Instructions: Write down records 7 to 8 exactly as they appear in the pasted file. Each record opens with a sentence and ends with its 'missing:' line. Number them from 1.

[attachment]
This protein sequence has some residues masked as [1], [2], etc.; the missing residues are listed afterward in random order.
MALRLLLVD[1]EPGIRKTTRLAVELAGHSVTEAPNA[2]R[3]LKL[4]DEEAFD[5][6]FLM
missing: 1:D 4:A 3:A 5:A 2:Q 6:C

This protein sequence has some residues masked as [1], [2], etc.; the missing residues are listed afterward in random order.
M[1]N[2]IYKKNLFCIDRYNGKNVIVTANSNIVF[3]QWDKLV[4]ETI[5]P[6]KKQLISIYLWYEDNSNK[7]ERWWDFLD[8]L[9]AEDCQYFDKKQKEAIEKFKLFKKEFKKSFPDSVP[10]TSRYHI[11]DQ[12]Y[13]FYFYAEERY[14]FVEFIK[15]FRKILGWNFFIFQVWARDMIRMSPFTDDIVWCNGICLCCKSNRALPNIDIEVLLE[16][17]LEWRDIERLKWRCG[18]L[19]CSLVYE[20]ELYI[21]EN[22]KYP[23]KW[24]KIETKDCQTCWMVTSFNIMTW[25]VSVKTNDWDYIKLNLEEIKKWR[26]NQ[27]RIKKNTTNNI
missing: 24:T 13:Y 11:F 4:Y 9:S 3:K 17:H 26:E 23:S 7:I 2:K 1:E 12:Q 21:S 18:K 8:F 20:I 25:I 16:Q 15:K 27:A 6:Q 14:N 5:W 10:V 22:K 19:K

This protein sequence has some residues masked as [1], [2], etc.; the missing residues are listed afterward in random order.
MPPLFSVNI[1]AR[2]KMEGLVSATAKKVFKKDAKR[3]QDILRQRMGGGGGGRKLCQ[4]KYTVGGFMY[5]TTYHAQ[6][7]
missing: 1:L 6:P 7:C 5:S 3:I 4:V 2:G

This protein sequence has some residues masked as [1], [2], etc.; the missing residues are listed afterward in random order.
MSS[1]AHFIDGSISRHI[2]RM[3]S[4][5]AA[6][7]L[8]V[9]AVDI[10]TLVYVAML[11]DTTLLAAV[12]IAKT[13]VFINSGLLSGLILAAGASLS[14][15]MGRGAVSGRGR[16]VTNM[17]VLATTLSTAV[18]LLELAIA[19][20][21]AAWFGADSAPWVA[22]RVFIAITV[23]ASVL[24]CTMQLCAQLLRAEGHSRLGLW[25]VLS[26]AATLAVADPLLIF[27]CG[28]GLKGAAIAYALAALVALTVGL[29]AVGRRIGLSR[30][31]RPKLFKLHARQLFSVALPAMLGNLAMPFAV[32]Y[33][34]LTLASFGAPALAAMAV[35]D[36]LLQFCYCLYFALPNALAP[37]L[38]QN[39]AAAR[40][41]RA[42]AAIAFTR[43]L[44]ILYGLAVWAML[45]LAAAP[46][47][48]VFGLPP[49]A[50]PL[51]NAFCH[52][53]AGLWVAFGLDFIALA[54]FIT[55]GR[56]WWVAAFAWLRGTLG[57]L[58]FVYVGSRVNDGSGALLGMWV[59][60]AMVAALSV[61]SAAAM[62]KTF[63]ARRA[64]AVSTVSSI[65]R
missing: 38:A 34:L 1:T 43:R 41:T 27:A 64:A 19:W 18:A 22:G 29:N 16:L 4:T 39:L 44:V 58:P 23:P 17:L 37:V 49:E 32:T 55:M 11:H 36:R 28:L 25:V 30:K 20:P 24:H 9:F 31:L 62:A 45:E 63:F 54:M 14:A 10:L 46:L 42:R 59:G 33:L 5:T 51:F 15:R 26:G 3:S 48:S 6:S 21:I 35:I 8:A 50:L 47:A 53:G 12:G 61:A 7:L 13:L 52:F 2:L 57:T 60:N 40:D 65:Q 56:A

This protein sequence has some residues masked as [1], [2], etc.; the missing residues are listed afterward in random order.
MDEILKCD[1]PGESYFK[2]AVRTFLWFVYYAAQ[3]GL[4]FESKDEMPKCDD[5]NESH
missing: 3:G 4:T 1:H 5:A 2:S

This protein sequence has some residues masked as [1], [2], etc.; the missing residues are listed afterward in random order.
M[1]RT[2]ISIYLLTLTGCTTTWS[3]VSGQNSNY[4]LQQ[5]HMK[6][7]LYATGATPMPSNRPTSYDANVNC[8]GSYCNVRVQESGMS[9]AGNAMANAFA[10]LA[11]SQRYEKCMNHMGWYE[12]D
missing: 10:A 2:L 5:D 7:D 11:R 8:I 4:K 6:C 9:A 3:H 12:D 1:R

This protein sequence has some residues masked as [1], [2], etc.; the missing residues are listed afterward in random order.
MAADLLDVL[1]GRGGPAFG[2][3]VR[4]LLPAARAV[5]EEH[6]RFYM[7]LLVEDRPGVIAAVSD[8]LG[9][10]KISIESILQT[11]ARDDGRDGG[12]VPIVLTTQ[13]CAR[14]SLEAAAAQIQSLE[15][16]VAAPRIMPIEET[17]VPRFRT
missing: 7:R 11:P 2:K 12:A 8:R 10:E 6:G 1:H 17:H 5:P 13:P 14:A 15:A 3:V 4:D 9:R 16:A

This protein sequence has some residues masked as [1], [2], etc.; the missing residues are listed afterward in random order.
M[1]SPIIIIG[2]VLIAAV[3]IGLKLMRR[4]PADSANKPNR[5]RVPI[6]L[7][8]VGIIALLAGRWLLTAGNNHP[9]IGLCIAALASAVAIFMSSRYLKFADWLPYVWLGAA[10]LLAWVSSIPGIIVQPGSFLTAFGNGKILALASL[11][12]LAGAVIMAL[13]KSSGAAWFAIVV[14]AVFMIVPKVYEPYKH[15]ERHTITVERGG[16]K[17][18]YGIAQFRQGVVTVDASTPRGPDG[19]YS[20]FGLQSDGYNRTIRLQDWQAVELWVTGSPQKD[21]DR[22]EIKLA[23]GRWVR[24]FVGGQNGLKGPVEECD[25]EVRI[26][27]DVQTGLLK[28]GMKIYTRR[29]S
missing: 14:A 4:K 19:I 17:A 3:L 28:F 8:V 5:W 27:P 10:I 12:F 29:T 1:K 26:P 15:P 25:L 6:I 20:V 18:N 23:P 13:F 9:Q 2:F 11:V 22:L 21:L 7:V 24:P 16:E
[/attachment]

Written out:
This protein sequence has some residues masked as [1], [2], etc.; the missing residues are listed afterward in random order.
MAADLLDVL[1]GRGGPAFG[2][3]VR[4]LLPAARAV[5]EEH[6]RFYM[7]LLVEDRPGVIAAVSD[8]LG[9][10]KISIESILQT[11]ARDDGRDGG[12]VPIVLTTQ[13]CAR[14]SLEAAAAQIQSLE[15][16]VAAPRIMPIEET[17]VPRFRT
missing: 7:R 11:P 2:K 12:A 8:R 10:E 6:G 1:H 17:H 5:P 13:P 14:A 15:A 3:V 4:D 9:R 16:A

This protein sequence has some residues masked as [1], [2], etc.; the missing residues are listed afterward in random order.
M[1]SPIIIIG[2]VLIAAV[3]IGLKLMRR[4]PADSANKPNR[5]RVPI[6]L[7][8]VGIIALLAGRWLLTAGNNHP[9]IGLCIAALASAVAIFMSSRYLKFADWLPYVWLGAA[10]LLAWVSSIPGIIVQPGSFLTAFGNGKILALASL[11][12]LAGAVIMAL[13]KSSGAAWFAIVV[14]AVFMIVPKVYEPYKH[15]ERHTITVERGG[16]K[17][18]YGIAQFRQGVVTVDASTPRGPDG[19]YS[20]FGLQSDGYNRTIRLQDWQAVELWVTGSPQKD[21]DR[22]EIKLA[23]GRWVR[24]FVGGQNGLKGPVEECD[25]EVRI[26][27]DVQTGLLK[28]GMKIYTRR[29]S
missing: 14:A 4:K 19:I 17:A 3:L 28:F 8:V 5:W 27:P 10:I 12:F 29:T 1:K 26:P 15:P 25:L 6:I 20:V 18:N 23:P 13:F 9:Q 2:F 11:V 22:L 21:L 7:V 24:P 16:E